Has a tipping point finally been reached in the Middle East? Lucy Netanyahu pulled the football away from Charlie Brown Obama once too often. And so now he has to realize, or at least accept publicly, that Israel has no intention of giving up control of Jerusalem, if not the West Bank. Joe Biden even linked Iraq and Afghanistan to the goings on in Israel. Now that's progress -- acknowledging even more of the obvious.
But one tipping point may just expose the next. Even if Netanyahu is dragged to the bargaining table, albeit one that is kilometers long, can anyone believe that he, or any other Israeli prime minister, will negotiate a Palestinian state? How long will it take to reach this obvious tipping point: more days? more decades?
No-one should be surprised by this situation. Had the establishment of the state of Israel required the permission of the Palestinians, there would be no state of Israel. Likewise, should a state of Palestine have to await the permission of the Israeli government? If ever there has been a place in need of binding arbitration on the diplomatic front, surely this is it. There may be a great deal to work out, but can anyone believe more so than with the current expectations of a negotiated agreement?
When America gets this message, all its timid allies will likely fall in line, and the State of Palestine will come into being. And that may be the best thing that can happen to Israel.
Israel was established thanks in good part to the guilt of the western countries over their behavior toward the Jews during World War Two -- and I refer not just to Germany. Surely there must now be enough guilt to go around, especially throughout the Middle East but also in Europe and North America, about the treatment of the Palestinians these past decades. Perhaps it could be put to some good use with regard to the settlements: what if a fund were established to enable Palestinians to buy the settlement buildings for the cost of their construction? That might avoid the debacle of destruction that accompanied the settlers' departure from Gaza, while helping current ones to resettle in Israel.
As for Jerusalem, the tide seems to be turning against Israel's claim to the whole city. This suggests a situation akin to divided Berlin. But there is an alternative; at least with regard to the old city: the Vatican, a religious state within a political one. What if each religion controlled its own quarter and holy sites, while together they formed a common administration around the table? This may be rife with complications, but surely less than two states facing each other across that table?
A brilliant woman named Mary Parker Follett wrote in the 1920s that there are two common ways not to resolve a conflict: domination by one side and compromise by both. The Middle East has had decades of domination and unrelenting calls for compromise.
In the case of domination, she wrote, the defeated side "will simply wait for its chance to dominate," while in the case of compromise, neither side "gets what it wants" and so "the conflict will come up again and again." Here we have the Middle East in a nutshell.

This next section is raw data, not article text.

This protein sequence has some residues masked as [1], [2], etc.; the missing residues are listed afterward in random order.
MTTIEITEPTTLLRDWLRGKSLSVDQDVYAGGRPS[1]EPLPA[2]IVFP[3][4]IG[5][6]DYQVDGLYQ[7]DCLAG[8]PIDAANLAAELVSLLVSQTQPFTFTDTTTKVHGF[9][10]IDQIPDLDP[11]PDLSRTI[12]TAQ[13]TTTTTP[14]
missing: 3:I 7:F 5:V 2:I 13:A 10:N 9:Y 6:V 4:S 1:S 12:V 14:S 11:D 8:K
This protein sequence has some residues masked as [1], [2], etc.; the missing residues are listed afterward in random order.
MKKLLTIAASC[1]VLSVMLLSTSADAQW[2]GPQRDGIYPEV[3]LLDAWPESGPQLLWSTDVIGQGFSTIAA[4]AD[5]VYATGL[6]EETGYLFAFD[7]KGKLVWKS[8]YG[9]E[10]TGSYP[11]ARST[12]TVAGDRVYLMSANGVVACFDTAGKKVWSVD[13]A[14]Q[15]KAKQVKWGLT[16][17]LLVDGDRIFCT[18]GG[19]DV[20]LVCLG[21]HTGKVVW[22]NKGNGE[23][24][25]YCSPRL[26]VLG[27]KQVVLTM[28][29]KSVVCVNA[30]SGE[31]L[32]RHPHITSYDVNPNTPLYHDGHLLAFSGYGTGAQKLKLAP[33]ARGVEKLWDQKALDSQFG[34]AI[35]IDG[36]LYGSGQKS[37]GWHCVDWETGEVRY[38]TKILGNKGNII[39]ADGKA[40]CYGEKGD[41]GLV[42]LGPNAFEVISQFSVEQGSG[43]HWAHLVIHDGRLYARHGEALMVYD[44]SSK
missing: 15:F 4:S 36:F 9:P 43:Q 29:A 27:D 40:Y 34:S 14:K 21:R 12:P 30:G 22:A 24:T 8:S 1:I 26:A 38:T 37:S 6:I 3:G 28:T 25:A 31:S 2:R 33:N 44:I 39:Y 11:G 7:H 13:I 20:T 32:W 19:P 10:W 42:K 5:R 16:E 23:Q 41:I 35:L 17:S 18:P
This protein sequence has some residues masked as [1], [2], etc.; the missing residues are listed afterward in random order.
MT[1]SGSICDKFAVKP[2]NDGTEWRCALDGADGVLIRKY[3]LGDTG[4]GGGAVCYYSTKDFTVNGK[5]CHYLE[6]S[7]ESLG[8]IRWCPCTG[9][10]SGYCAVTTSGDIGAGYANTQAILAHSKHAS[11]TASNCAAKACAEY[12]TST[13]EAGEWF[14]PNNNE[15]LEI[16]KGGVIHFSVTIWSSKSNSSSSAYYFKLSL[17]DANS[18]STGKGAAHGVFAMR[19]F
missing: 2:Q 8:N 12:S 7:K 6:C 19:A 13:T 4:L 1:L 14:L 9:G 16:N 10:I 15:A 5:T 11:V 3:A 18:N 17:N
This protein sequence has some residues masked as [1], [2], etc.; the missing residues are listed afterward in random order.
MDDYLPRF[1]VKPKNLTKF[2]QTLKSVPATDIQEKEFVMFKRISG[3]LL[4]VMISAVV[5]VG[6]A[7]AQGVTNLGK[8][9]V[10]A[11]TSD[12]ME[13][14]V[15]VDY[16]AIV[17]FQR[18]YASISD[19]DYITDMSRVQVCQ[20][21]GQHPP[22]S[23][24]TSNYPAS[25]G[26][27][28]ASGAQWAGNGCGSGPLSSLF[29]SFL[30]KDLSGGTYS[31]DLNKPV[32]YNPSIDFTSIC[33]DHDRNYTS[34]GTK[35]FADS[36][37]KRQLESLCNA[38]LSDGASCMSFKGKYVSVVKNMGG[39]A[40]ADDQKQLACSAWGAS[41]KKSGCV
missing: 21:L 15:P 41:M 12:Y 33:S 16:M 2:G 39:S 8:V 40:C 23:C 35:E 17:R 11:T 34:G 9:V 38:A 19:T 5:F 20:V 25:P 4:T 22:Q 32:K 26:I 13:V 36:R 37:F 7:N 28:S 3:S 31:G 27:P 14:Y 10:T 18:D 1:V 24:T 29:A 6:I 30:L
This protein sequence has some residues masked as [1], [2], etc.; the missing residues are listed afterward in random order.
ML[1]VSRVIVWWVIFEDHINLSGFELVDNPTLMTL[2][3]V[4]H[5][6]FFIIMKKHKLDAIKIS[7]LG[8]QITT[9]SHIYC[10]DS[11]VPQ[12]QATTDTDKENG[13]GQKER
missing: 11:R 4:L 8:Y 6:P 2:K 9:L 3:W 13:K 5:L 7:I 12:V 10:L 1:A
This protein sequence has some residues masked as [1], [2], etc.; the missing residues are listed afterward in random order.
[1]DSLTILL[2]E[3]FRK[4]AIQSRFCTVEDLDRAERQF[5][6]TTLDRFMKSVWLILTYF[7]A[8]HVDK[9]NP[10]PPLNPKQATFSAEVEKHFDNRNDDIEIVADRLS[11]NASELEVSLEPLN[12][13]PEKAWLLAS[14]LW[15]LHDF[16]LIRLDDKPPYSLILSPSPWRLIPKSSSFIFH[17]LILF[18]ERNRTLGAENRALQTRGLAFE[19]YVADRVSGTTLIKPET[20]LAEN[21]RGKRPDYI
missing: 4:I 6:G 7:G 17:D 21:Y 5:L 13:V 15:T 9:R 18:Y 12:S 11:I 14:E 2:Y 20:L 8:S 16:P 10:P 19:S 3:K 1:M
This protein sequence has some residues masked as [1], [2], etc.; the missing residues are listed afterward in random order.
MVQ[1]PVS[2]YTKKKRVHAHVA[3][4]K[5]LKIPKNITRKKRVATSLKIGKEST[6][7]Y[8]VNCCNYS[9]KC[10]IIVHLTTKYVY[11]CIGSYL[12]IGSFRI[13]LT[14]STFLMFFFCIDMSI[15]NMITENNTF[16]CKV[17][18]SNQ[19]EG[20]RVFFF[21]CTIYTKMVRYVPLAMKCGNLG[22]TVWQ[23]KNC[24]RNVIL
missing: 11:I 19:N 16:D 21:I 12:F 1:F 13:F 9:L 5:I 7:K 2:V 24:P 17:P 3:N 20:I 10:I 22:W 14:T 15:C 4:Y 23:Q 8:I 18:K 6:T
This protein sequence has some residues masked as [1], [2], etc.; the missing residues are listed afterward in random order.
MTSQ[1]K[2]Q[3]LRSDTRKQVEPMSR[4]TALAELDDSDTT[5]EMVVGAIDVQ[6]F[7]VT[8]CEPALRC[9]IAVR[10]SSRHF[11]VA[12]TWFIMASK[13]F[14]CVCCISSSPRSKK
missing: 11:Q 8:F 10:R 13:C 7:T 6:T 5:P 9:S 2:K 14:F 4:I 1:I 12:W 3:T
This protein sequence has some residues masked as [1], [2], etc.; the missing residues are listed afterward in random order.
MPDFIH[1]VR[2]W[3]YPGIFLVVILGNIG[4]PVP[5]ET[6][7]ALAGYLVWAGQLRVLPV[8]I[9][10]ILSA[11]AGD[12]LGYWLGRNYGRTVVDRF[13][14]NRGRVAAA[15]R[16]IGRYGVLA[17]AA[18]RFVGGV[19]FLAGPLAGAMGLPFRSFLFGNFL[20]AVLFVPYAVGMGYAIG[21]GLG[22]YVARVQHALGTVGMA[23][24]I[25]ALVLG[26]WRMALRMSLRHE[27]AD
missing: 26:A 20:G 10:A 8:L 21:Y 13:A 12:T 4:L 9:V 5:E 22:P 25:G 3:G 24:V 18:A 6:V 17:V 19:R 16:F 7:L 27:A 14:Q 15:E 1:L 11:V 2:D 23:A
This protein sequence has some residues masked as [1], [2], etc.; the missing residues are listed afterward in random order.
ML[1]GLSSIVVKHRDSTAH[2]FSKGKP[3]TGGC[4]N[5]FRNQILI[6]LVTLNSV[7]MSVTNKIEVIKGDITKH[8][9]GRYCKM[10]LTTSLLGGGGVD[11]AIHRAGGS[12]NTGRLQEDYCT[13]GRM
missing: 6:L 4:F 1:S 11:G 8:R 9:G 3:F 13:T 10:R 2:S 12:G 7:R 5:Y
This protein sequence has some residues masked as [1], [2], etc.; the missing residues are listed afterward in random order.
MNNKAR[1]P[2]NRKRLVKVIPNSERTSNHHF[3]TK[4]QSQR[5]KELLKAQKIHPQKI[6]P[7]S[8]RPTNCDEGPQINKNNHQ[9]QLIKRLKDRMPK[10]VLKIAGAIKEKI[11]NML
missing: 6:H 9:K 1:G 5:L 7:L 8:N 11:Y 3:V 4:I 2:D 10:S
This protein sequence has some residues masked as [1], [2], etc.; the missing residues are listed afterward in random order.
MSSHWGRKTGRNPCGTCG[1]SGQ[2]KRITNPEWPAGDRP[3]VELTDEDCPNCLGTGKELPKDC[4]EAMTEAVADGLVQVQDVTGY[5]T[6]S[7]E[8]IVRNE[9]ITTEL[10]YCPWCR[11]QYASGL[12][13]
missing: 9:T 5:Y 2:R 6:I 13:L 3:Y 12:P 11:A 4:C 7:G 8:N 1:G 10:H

This conflict in the Middle East is not between Israelis and Palestinians so much as between extremists and moderates. And the extremists on both sides have been steadily winning, as they have used each other's outrages to ratchet up their own. The trouble is that while one or other of the extremist sides wins each battle, always at the expense of the moderates, neither side ever wins the war, meaning to dominate the other. Israel will not disappear into the sea any more than will millions of Palestinians leave the West Bank and Jerusalem.
Mary Parker Follett suggested another approach, beyond domination and compromise: "never let yourself be bullied by an either-or situation"; instead "find a third way," which she called "integration," when both sides face what they truly want and find a common solution to that." The basis for such a solution in the Middle East lies in the fact that the moderates want peace and quiet, not settlements or missiles. Indeed there are many examples of moderate Palestinians and Israelis cooperating constructively with each other.
Lord Acton gave us with what is probably the truest law of human nature: that power tends to corrupt, and absolute power corrupts absolutely. Thanks to the unwavering friendship of America, Israel has been able to exercise near absolute power in its immediate region. It dominates, and its current politics allow precious little space for compromise. Instead it continues to pursue its suicidal strategy of settlements. Remove American support, and watch that house of cards collapse.
Flaubert wrote that "The greatest patriotism is to tell your country when it is behaving dishonorably, foolishly, viciously." He might have said that about true friends of a country too. This may be the moment when America can become a true friend of Israel.
Henry Mintzberg is Cleghorn Professor of Management Studies at McGill University in Montreal.